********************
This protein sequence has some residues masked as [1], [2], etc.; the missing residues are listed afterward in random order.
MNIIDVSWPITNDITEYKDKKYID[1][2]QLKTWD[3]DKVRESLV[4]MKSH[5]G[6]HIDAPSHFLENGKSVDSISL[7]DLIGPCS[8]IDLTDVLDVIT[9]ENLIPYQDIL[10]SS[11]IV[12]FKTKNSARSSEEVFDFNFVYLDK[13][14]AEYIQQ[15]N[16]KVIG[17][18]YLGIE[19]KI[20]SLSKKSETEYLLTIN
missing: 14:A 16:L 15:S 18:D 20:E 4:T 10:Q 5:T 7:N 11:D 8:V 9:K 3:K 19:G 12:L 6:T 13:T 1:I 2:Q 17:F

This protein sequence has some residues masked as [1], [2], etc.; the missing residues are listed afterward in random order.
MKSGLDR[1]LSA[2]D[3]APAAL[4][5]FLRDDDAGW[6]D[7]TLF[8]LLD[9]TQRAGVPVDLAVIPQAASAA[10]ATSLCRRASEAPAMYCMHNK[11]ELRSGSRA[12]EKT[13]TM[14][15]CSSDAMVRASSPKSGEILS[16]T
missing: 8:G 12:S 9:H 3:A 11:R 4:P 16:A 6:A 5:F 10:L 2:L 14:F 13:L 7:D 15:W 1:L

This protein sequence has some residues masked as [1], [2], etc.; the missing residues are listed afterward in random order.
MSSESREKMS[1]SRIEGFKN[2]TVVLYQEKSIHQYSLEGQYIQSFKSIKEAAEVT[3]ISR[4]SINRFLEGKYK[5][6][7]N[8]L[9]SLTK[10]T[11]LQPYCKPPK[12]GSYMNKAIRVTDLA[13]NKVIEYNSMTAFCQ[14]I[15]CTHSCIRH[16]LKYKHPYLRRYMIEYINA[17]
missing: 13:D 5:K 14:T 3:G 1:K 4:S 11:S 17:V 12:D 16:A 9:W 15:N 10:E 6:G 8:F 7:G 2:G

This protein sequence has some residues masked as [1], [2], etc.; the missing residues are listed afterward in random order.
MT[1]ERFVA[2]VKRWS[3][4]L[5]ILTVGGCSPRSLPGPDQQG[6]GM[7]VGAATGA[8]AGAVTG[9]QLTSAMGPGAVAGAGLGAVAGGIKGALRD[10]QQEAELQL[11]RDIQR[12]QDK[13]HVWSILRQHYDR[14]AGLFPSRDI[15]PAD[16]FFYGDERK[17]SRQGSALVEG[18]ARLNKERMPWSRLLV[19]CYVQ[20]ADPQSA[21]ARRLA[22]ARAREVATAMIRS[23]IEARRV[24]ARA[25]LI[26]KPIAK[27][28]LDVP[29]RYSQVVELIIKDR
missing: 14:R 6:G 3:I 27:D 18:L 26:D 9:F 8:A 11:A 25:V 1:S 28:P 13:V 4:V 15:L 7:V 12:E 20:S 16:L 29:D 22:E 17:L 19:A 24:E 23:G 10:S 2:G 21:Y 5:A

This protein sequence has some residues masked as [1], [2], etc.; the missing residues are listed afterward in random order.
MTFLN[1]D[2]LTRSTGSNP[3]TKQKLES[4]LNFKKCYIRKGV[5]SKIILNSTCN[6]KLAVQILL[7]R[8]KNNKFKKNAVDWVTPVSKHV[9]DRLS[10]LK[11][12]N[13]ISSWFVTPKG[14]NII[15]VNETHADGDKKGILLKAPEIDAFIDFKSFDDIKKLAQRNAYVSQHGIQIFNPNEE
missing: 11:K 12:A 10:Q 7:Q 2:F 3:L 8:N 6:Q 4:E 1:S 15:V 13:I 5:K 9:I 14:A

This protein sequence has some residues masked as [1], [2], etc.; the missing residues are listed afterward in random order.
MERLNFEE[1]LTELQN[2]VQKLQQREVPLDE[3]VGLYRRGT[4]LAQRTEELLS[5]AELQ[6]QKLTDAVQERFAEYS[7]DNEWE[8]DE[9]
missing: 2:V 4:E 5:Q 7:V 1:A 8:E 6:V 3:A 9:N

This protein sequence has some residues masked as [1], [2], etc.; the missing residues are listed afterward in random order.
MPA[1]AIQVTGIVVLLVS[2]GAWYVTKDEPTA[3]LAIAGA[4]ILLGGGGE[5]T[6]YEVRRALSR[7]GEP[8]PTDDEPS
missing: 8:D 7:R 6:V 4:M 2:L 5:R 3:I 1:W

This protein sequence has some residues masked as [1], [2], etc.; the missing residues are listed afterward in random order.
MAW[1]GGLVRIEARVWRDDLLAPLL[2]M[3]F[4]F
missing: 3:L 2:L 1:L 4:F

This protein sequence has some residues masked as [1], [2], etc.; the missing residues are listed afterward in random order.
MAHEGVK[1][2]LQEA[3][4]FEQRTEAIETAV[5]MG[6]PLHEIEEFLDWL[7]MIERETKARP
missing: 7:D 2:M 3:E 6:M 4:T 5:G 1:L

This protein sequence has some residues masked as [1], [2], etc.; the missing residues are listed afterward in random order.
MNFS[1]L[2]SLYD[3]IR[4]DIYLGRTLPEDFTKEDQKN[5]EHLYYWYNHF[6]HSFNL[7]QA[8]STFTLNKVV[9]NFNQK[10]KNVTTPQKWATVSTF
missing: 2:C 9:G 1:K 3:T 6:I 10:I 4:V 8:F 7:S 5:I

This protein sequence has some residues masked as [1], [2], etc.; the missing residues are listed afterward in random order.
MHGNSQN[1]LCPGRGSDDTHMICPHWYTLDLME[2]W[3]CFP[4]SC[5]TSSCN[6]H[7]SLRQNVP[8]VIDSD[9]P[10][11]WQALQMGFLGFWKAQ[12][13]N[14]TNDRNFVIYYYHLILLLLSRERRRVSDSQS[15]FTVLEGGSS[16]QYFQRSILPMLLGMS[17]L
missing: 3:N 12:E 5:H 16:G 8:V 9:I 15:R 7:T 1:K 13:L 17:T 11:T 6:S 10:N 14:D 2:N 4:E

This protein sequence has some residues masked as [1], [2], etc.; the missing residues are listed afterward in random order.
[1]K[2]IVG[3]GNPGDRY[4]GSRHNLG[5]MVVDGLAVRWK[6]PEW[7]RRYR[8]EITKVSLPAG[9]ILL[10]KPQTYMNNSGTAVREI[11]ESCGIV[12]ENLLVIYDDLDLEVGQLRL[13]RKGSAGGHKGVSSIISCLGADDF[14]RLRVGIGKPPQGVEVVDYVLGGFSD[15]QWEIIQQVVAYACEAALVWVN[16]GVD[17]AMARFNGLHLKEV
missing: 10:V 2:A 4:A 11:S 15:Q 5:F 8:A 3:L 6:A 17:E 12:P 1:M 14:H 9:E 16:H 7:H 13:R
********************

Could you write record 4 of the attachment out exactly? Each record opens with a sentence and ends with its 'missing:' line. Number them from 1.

This protein sequence has some residues masked as [1], [2], etc.; the missing residues are listed afterward in random order.
MT[1]ERFVA[2]VKRWS[3][4]L[5]ILTVGGCSPRSLPGPDQQG[6]GM[7]VGAATGA[8]AGAVTG[9]QLTSAMGPGAVAGAGLGAVAGGIKGALRD[10]QQEAELQL[11]RDIQR[12]QDK[13]HVWSILRQHYDR[14]AGLFPSRDI[15]PAD[16]FFYGDERK[17]SRQGSALVEG[18]ARLNKERMPWSRLLV[19]CYVQ[20]ADPQSA[21]ARRLA[22]ARAREVATAMIRS[23]IEARRV[24]ARA[25]LI[26]KPIAK[27][28]LDVP[29]RYSQVVELIIKDR
missing: 14:R 6:G 3:I 27:D 18:L 26:D 9:F 8:A 11:A 25:V 1:S 28:P 13:V 4:V 15:L 7:V 12:E 20:S 16:L 29:D 22:E 17:L 19:A 24:E 23:G 10:S 2:G 21:Y 5:A